Random mp3s from Houston

Let’s go over some random mp3s from some Houston bands and see if we can get in trouble…

Skamakozi – “Hate You Now”
This is the first song on their mp3.com page, so it’s probably their best, right? Wow… I hope not! Not only does this song commit the expected ska sins of 1) big unison horn part and 2) upbeats in the verses/metal in the chorus, but they also a general lack of musicianship when it comes to the drummer maintaining a steady beat and the guitarist being able to play upbeats. Bad enough that even though I listened to the song four times through, I was unable to retain a single hint of what the song is about.

WD40oz – “Why I Drink”
I’ve always loved their name, so I thought I should have a listen…
Reminds me of the Didjits, and we need more bands like the Didjits these days. Straight-ahead, turned-to-10, loud punk rock. I can’t really find anything wrong with this song!

Guilla-Teens – “H-Town Punks” & “We’ll Miss You Joey Ramone”
I’d like to state that the Guilla-Teens are the only band thats opened up for us at JavaJazz Coffeehouse that we ever liked. Ok? Ok…
These guys have a serious Misfits obsession, and it borders on becoming a handicap. H-Town Punks is a great song and it’s well recorded, but it’s nothing that you can’t hear on another record. Joey Ramone is a really bad song, mostly due to the hokey lyrics and bad vocal delivery (Glen Danzig’s Elvis style). It’s been a while since I’ve seen these guys, so I’m sure they’ve matured a bit as far as the music goes… I bet they’re very good by now.

5 Replies to “Random mp3s from Houston”

  1. Skamakozi rules. You need to hear their new recordings. Sure their old stuff was rough, but after they matured and recorded their new material (including rerecorded versions of their old demo album from MP3.com) they set a new standard for bands of their genre. Despite having ska in their name, they are not a ska band, but more of a rock band w/ horns. I miss the Suspects though, but I can only stand that kinda ska for so long. It’s so frantic and confusing.

  2. “they set a new standard for bands of their genre”

    This is one of the best comments ever left on this site… the self-importance some people feel toward the band they’re in is awe-inspiring and patently absurd.

  3. Can’t comment on the Skamikaze(sorry, couldn’t resist the urge) because I haven’t heard of them or heard them.

    WD40oz though is(was) a very good band, not that I’d call it punk but it could be considered straight up American punk but whatever, and I too enjoy their music as well as their performances.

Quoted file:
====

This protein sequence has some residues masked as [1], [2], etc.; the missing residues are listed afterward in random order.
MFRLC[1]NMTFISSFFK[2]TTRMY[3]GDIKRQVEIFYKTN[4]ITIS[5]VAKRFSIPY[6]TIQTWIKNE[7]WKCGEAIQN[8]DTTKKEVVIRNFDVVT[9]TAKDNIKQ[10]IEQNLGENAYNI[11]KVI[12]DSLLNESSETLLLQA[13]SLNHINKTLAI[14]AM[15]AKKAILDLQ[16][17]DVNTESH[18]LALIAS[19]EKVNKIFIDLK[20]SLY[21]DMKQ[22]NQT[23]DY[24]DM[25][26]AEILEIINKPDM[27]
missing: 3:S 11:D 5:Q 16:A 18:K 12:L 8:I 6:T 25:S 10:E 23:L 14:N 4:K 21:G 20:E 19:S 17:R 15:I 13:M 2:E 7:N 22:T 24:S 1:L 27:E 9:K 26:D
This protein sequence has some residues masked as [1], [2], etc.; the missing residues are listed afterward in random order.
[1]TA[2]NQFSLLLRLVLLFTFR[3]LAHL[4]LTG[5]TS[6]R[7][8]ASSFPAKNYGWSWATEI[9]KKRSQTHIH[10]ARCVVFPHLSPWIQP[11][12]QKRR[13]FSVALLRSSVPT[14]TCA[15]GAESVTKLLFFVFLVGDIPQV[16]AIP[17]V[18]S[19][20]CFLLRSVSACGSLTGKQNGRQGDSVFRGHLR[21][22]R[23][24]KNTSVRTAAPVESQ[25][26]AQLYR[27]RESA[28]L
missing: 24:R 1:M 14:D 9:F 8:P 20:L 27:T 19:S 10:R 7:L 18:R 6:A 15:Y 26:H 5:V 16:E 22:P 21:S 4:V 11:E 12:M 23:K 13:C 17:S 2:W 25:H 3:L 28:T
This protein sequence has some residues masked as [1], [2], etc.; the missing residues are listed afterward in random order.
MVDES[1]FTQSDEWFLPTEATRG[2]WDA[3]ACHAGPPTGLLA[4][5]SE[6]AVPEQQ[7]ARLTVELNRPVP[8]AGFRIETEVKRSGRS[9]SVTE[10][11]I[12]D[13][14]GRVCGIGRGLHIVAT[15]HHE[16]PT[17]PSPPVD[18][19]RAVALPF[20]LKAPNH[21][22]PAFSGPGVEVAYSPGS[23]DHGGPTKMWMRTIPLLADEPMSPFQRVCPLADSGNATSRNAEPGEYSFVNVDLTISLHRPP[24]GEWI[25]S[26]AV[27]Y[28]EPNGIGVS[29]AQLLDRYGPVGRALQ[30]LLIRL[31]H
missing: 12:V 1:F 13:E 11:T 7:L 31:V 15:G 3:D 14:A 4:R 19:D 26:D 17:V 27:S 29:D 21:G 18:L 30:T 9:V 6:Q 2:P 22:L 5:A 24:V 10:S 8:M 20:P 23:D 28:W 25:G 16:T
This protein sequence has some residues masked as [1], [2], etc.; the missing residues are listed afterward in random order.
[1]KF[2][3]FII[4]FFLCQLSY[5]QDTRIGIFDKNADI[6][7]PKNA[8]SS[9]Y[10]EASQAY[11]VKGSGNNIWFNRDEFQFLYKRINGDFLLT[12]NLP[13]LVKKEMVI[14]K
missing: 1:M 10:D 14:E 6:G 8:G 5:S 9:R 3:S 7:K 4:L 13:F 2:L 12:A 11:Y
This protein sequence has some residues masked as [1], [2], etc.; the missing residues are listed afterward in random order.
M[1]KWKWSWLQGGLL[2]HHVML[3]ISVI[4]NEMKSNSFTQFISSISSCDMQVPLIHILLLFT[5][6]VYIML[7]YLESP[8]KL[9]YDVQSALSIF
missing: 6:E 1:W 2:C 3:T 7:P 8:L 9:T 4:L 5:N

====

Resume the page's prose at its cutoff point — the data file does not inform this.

Most of these guys, or at least the singer anyway, is now in another very good Houston band called “F For Fake.” I think WD40oz is currently no more but the energy and great tunes live on with “F For Fake.”

    Guilla-Teens(pronounced gēả – teens)n.,
    when I’ve seen them live(July 2002), are a very good performing band and also still very young.

    OK, some of them(besides the drummer) might be able to drink by now but I’m not too sure — it’s been two years this month since I’ve seen them. The drummer looked old enough to drink 2 years ago but I’m a poor judge of people’s ages anymore.

    Anyway, I enjoyed their show but in my talking with their bassist before the evening got started, I realised that I didn’t particularly care for their personal(as a band) politics.

    In regards to local bands my take is that you shouldn’t rule out places to play/book based on whether or not the place is an actual live music venue(Fitz, Engine Room etc.) or a sports bar that has a stage in it(19th Hole, Forgetta ’bout it etc.) for weekend rockin’ or whatever.

    You can’t wait for the mountain to come to Mohammed, so to speak, as a band — you have to take Mohammed to the mountain otherwise you’ll die a horrible death as a band.

    People won’t drive into the downtown area from Spring, Sugar Land, League City or other outer tollway areas just to see a Houston band that refuses to play a sports bar because….well, because it’s a sports bar.

    It makes no sense to hold yourself back from garnering a potentially new audience in a different part of town because the only place in that part of town that will book you is a sports bar.

    You’re cutting your own professional throat with that attitude and that is exactly the vibe I was getting with the Guilla-Teen bassist that I spoke with prior to this show that I witnesed 2 years ago.

    That’s all I have Bill

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